Roger L. Simon

Cyberwar -- an Opportunity for Carly

Although not surprising these days, news this morning that China has been reading the emails of top U.S. officials should provide yet more impetus to the emerging campaign of that “other woman candidate,” Carly Fiorina.  From NBC News:

China’s cyber spies have accessed the private emails of “many” top Obama administration officials, according to a senior U.S. intelligence official and a top secret document obtained by NBC News, and have been doing so since at least April 2010.

The email grab — first codenamed “Dancing Panda” by U.S. officials, and then “Legion Amethyst” — was detected in April 2010, according to a top secret NSA briefing from 2014. The intrusion into personal emails was still active at the time of the briefing and, according to the senior official, is still going on.

Getting a hold of Hillary’s emails during all this should have been a walk in the park for the Chinese.  In fact it should have been a walk in the park for just about anybody, including precocious seventh graders in Sandusky, Ohio. Mrs. Clinton, it will be recalled, informed us she wasn’t even aware you could have two email accounts on one cellphone.  Of course, that was a lie, but the kind of lie only a technological illiterate would make.  It was absurd and almost daffy.

Carly Fiorina, on the other hand, is the only presidential candidate with any kind of real tech expertise, having led Hewlett Packard for seven years.  Cyberwar of all kinds, from spying to sabotage, is clearly the wave of the future, indeed of the present, and will get increasingly complex with players as nefarious as the Chinese, the Russians, ISIS and, of course, the recently empowered and soon-to-be-rich Iranians deeply in the game.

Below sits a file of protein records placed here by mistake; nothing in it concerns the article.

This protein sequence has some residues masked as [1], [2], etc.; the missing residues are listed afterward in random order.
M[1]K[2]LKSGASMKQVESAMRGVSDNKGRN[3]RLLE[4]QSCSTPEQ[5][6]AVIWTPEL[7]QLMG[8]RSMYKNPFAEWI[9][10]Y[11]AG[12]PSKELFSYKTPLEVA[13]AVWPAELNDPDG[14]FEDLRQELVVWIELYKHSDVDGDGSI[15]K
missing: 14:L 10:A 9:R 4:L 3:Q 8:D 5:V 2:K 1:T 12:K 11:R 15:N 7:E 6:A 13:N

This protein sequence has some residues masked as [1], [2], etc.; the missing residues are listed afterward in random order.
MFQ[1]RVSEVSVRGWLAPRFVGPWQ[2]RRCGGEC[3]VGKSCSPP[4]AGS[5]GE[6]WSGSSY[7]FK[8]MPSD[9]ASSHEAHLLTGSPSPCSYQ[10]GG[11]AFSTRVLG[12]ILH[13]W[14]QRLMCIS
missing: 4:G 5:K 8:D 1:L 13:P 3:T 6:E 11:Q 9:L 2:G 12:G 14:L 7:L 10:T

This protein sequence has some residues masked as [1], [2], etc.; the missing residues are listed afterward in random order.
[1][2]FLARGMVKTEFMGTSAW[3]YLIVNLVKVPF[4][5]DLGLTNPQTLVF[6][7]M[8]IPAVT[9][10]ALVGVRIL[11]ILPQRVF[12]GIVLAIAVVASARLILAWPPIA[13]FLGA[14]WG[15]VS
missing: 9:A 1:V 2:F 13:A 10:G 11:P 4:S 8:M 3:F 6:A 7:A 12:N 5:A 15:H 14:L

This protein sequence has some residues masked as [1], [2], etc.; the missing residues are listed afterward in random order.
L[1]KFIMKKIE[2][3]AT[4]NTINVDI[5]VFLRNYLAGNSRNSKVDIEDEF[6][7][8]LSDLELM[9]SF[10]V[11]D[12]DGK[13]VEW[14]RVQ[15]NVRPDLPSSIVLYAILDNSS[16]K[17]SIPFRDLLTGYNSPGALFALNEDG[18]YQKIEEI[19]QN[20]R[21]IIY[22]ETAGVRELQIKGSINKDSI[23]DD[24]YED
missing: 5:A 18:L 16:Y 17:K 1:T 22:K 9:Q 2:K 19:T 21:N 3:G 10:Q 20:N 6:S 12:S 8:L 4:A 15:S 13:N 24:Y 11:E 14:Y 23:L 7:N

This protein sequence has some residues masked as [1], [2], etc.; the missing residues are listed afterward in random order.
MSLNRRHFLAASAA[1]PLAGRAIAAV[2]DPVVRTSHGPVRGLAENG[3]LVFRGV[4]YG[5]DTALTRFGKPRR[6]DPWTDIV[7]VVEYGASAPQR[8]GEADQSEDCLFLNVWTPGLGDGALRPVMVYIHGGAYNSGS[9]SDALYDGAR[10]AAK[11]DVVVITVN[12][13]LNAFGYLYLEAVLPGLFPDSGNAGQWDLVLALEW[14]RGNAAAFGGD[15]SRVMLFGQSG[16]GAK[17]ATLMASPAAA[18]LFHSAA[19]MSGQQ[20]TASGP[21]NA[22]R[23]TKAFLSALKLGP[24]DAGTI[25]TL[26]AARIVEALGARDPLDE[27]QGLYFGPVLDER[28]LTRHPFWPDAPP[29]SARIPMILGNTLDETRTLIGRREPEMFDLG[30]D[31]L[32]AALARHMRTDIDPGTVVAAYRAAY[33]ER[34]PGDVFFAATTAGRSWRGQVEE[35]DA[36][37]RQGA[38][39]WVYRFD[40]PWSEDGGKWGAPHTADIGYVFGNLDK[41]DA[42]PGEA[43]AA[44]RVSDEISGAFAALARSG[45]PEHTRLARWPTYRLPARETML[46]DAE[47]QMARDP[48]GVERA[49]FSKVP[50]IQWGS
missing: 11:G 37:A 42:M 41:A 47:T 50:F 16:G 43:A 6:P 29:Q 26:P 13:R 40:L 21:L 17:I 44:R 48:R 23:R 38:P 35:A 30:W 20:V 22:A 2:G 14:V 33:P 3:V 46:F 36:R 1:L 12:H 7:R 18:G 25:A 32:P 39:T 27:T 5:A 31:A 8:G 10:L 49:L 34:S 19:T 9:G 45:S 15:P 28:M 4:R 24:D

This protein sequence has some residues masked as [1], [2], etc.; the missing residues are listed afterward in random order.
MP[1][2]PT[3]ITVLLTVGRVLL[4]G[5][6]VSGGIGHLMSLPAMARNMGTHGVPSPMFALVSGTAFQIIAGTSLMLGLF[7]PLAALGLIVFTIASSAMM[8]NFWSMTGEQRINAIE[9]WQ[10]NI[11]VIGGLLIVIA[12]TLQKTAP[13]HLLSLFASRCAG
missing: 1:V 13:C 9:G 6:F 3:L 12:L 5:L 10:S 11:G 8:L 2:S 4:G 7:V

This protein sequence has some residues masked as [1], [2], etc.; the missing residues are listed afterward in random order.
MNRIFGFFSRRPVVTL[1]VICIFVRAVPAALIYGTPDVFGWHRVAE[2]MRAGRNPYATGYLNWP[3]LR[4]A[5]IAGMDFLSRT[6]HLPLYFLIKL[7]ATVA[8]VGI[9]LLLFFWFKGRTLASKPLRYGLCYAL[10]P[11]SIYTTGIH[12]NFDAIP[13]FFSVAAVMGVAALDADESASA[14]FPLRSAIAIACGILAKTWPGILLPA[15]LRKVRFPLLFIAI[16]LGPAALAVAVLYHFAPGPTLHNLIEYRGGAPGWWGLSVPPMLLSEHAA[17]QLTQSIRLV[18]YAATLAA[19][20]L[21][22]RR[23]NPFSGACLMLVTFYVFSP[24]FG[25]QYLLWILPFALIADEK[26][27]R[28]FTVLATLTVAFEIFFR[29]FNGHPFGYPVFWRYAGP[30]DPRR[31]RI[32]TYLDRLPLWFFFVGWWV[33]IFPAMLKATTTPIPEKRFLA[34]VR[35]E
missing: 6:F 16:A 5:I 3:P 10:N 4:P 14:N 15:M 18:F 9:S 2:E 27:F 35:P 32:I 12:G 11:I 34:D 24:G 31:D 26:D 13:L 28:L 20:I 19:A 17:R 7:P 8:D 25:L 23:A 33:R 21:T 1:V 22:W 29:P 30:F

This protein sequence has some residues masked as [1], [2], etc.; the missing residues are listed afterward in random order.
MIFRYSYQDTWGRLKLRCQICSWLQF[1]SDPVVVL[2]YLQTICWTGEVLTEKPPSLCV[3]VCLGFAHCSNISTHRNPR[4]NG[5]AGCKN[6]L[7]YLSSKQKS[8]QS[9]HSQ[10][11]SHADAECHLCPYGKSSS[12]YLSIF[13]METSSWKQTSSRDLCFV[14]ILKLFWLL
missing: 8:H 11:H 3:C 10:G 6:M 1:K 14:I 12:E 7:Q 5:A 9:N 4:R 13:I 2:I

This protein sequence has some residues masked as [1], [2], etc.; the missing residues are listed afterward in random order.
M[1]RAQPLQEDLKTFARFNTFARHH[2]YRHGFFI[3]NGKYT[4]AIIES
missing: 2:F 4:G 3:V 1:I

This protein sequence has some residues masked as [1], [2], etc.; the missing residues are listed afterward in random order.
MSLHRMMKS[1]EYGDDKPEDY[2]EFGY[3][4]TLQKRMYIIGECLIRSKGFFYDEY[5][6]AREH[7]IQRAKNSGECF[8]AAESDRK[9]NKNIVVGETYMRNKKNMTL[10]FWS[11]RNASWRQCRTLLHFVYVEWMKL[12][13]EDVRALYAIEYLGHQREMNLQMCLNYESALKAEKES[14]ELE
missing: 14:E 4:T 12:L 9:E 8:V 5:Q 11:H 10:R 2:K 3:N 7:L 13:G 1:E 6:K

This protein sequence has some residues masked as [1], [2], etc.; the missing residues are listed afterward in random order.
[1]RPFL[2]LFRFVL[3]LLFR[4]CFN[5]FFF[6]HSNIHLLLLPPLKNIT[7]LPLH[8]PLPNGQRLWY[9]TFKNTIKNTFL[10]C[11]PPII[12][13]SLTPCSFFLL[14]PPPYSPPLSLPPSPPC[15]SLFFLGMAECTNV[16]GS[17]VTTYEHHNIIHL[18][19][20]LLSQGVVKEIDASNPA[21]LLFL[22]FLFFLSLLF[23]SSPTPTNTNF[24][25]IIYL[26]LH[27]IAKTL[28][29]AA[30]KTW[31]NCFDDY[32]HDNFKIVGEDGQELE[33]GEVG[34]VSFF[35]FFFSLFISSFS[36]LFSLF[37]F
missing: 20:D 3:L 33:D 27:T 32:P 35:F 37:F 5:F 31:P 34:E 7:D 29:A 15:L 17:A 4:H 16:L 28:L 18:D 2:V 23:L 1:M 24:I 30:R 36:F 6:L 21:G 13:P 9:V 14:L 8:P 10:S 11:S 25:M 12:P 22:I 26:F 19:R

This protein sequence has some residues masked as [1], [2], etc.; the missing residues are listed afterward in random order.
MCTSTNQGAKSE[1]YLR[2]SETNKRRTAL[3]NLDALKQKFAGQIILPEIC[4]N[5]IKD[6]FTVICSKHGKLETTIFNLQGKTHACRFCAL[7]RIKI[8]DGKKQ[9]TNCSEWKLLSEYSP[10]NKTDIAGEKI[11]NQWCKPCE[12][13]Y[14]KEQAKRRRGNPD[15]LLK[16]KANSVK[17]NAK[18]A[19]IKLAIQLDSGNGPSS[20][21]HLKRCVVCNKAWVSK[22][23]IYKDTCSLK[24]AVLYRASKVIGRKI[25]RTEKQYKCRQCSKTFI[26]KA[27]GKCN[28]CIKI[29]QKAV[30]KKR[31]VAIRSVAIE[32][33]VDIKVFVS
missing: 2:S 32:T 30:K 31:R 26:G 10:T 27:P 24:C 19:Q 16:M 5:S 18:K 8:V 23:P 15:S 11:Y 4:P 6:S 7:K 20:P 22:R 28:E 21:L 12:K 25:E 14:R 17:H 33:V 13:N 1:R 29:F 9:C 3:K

Leaders with no training of their own will be completely in the hands of the putative experts.  We have seen where this leads on issues like global warming with the current president of the United States, another scientific illiterate, relying on a supposed consensus of scientists — one that is even now diminishing — to push forward a destructive agenda.

This is yet another reason to take a serious look at Fiorina, who is rising in the polls after her performance in last week’s debate.  People are speaking of her as a potential American Thatcher and, while that is vastly premature, she is demonstrating a clarity of speech and thought reminiscent of the Iron Lady.  She is the only candidate thus far to criticize Hillary Clinton with the effectiveness that would be necessary in a general election.

The other candidates should pay attention and learn from Fiorina.  It was that focus on Clinton that helped her emerge as the most powerful speaker during the debate.  After all, that is what it’s about, dethroning a progressive agenda before it continues for another four or eight years until it can no longer be undone.  More than any candidate, Fiorina articulates this clearly.

As are many of you, I am well aware of the criticisms of her sojourn at HP.  We will undoubtedly be hearing plenty about that soon given the new-found success of her candidacy.  We will all have to make a judgement for ourselves.  My guess is that there are two sides to this story, as there usually are with corporate infighting.

I have personally encountered Fiorina three times.  The first was some years ago when I did a podcast interview with her for PJ Media when she was running against Barbara Boxer for the Senate. She seemed intelligent, but I wasn’t overly impressed.  Something was missing.  The woman I saw give a speech a couple of months ago in Los Angeles and then interviewed in Boone, Iowa, was vastly different, extraordinarily improved as a candidate.  She had gone to the head of the class.  I don’t know about you, but I’m impressed with people who grow and change for the better, who learn from their mistakes and become really good at what they do.  In a way, that’s the best we can hope for in this life.